Patient should inform a doctor about any drugs being taken because some medications are not compatible with hyperbaric oxygen therapy. Carbonated beverages and alcohol are rather to be avoided for 4-6 hours prior the treatment. Its highly recommended to avoid smoking during the period of hyperbaric treatment because of its negative effect on the oxygen transport to body tissues.
Hyperbaric technician or nurse will help you to adjust medical oxygen mask or hood through which you will breathe the hyperbaric oxygen. Sometimes nasal spray is recommended to clear up nasal passages.
Often in cases of hyperbaric wound treatment a photo images of wounds are taken to monitor the progress of the wound healing.
To insure safety and cleanliness in the Hyperbaric Chamber patients should wear clean 100% cotton clothes or approved anti-static material as per recommendations of established standards for health care facilities (e.g. cotton scrubs, gowns, etc...).
Photo courtesy of Emily Rowlands
Silk, wool, synthetic textile materials capable of creating static electricity are prohibited except those specifically approved for hyperbaric oxygen use.
Petroleum/alcohol-based products, oil-based cosmetic, pacemaker, implanted pumps, and earplugs should not be used in the chamber. Jewelry, combustible materials such as paper, magazines, and excess bedding are not allowed either.
If treated in monoplace hyperbaric chamber - patient usually does not wear mask, hood or head tent for oxygen delivery rather breathing 100% pure oxygen used to pressurize the chamber. The pressure achieved in monoplace chambers is limited 3 ATA.
Photo courtesy of McNabbst
Unlike with some multiplace hyperbaric chambers, treatments in monoplace hyperbaric chamber allow treatment protocol to be more flexible in addressing specific patients conditions as well as expanding a treatment program during the course of treatments.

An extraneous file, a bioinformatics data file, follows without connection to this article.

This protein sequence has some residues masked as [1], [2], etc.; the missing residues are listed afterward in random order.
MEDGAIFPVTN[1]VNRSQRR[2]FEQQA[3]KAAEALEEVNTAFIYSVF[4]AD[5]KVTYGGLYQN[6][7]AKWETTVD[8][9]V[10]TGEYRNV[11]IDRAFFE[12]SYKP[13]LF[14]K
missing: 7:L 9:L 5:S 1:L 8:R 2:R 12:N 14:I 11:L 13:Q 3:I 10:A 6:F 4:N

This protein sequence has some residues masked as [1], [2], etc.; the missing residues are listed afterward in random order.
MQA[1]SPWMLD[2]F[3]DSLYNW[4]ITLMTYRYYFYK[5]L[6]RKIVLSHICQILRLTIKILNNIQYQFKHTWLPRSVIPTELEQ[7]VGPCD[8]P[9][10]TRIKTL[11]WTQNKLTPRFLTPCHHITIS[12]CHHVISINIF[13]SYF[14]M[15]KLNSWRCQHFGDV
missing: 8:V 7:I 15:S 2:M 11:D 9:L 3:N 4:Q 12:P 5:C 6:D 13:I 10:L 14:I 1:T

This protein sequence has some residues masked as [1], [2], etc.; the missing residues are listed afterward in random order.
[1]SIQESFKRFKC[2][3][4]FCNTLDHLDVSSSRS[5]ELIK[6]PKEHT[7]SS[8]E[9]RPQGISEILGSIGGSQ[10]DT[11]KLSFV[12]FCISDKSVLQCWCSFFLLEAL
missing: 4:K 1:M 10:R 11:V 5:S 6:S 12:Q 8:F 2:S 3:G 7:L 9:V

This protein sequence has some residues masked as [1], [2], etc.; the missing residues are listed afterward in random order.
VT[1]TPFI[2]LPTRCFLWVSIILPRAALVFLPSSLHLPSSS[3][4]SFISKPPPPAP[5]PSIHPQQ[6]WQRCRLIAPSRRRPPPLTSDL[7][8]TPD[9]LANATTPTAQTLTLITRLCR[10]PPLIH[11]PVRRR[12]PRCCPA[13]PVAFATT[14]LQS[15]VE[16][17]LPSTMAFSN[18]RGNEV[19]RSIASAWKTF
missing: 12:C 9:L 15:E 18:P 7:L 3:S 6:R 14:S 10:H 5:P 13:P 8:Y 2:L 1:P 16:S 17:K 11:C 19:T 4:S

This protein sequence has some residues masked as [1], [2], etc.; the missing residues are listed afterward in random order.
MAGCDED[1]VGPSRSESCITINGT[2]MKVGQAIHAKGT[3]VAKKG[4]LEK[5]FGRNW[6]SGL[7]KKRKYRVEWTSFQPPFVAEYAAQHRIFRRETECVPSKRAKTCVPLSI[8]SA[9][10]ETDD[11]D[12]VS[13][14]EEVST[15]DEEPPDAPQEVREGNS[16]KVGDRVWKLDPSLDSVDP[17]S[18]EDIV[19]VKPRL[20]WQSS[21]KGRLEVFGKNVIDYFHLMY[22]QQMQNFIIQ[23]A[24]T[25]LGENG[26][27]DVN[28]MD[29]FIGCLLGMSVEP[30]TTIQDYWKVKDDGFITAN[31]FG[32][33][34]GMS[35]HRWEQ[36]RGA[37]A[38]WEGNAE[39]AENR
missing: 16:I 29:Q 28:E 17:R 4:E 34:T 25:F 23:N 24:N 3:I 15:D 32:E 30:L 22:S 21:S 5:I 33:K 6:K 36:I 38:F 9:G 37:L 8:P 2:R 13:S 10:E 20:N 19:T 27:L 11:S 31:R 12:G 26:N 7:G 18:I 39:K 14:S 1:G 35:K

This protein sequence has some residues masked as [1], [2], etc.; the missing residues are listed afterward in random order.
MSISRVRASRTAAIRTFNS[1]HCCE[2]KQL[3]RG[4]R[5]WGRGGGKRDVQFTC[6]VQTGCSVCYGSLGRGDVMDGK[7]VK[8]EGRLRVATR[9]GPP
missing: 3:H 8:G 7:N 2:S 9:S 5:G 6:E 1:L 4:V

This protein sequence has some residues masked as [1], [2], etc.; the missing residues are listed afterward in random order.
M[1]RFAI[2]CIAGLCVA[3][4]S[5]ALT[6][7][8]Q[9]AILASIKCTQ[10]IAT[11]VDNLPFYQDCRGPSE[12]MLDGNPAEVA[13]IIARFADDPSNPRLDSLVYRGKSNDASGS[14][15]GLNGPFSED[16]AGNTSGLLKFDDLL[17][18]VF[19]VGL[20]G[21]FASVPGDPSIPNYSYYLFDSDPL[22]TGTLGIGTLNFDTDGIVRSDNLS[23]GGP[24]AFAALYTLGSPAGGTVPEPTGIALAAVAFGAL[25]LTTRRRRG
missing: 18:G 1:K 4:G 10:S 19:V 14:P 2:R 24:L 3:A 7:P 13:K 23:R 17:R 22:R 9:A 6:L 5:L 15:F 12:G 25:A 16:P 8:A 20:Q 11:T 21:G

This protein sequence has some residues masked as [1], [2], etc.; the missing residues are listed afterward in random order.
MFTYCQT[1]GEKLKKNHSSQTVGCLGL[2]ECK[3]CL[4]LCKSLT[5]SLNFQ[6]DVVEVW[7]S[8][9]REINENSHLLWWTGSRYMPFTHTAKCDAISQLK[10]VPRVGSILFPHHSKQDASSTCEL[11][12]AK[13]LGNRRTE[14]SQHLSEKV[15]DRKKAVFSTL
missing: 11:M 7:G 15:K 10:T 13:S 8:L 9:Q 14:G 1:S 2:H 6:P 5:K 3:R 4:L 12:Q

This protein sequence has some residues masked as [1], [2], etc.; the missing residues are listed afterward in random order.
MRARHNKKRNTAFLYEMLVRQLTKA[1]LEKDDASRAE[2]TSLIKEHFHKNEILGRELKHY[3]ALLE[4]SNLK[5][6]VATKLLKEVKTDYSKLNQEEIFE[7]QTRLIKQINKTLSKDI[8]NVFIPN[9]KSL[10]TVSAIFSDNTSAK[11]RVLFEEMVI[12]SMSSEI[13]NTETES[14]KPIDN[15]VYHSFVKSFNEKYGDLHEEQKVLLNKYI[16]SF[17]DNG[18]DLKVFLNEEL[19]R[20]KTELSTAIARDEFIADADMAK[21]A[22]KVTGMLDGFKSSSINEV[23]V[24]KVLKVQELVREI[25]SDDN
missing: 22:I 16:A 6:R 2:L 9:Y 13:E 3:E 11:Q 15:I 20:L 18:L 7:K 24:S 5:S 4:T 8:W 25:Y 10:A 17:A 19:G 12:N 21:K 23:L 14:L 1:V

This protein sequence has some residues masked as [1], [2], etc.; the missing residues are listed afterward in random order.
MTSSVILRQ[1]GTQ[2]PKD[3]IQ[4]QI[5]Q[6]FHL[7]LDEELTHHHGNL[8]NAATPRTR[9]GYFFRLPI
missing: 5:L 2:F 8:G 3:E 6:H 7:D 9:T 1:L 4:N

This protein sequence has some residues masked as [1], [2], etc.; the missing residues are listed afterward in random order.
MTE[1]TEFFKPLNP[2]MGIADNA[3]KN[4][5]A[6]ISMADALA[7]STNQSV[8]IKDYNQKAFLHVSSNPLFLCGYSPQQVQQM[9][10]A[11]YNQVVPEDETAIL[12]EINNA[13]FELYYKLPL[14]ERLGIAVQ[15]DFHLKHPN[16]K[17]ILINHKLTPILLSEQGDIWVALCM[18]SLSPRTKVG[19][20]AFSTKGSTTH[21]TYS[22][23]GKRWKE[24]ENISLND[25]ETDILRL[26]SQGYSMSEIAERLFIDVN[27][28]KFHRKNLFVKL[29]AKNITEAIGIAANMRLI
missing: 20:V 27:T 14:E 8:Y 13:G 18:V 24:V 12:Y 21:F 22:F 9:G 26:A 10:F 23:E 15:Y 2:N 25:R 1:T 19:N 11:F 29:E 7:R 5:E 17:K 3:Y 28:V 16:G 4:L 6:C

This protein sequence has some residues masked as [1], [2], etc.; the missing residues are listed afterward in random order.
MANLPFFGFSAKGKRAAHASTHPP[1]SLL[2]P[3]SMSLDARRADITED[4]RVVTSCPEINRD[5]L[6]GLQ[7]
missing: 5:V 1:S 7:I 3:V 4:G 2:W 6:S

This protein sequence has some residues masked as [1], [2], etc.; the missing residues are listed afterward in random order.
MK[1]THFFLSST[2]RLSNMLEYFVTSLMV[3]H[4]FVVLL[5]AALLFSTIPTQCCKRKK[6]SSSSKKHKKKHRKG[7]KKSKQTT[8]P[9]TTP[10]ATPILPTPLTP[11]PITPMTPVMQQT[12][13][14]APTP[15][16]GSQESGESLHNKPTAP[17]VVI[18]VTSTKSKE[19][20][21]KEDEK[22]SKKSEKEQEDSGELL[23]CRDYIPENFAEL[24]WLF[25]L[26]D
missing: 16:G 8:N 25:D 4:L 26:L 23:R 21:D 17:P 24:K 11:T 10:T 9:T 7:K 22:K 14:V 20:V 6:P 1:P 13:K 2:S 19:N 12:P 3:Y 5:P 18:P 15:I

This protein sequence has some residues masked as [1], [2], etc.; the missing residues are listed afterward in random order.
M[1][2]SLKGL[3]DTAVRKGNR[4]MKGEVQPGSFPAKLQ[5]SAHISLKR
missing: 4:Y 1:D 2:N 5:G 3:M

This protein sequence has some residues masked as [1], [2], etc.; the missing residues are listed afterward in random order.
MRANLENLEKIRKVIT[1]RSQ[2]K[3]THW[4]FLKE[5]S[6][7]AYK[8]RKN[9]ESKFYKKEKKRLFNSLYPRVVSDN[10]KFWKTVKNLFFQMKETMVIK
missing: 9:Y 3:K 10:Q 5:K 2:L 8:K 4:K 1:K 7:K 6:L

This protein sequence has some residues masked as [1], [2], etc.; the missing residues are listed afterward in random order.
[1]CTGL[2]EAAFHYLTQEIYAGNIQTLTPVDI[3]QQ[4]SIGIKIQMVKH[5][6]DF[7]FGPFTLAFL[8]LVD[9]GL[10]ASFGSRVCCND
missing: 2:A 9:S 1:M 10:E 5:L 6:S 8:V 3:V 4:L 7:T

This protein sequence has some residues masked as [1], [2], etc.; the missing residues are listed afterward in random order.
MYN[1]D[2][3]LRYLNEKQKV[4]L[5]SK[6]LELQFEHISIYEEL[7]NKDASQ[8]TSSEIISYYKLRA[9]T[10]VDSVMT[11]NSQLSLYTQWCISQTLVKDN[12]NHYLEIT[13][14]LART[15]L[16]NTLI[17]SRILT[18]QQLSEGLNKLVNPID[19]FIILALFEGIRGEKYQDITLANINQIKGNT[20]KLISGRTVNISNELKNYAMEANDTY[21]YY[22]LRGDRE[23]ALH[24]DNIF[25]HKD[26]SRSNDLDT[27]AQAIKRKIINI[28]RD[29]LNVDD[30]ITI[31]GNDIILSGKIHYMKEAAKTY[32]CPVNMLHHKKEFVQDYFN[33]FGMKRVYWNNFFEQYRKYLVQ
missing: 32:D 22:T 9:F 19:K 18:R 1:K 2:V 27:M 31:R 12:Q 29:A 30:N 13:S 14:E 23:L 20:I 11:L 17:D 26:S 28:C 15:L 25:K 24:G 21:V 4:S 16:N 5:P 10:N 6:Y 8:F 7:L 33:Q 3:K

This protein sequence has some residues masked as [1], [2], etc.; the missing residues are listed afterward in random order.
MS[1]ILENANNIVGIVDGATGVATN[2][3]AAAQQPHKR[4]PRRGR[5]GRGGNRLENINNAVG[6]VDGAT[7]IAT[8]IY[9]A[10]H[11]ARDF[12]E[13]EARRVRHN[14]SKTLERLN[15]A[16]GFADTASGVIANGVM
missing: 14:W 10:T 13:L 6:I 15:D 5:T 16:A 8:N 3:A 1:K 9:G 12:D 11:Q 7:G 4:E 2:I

Monoplace chambers pressure compartment is typically a cylindrical metal or acrylic crystal clear tube allowing a person to observe her surroundings and facilitated with increased comfort and mobility features. Read the full article about monoplace chambers
When Hyperbaric Oxygen treatment is conducted in multiplace hyperbaric chambers, the medical oxygen is provided to patients via face oxygen masks or head hood assembly, and air is used to pressurize the chamber.
Multiplace hyperbaric chambers are designed to treat more than one person at a time facilitating treatments under higher internal pressure - up to 6 ATA, which extends the scope of treated conditions. The design patterns, capacity, size, pressure compartments structure and accessories are varying, often because many big multiplace chambers are built to accommodate the hosting hospitals specific requirements.
Photo courtesy of Hyperbaric Oxygen Treatment Center At Rambam Hospital
In modern multiplace hyperbaric chambers emergency and intensive care operations may be performed utilizing invaluable healing properties of hyperbaric oxygen. Due to chambers dual rectangular double doors and entry locks - doctors or patients can enter and exit chambers without interrupting the treatment.
Patients on wheel chairs or gurneys can easily being entered inside because chambers compartments are matched to the floor level.
During the 60-90 minutes of hyperbaric treatment, patients may relax listening to music, watching TV, DVD, reading or just sleeping
As pure 100% oxygen starts coming into a chamber accompanying by gentle tss sound, the internal pressure slowly develops and the patient might feel a slight warming. Similar to the descent of an airplane, patients can develop a fullness or pressure feeling in their ears.
Special techniques are to be learned to reduce uncomfortable effects When pressure goes down by the end of the Hyperbaric Oxygen treatment patients might feel chilly. The temperature changes are well explained by physics laws
Click on the image below to learn more about Hyperbaric Chambers...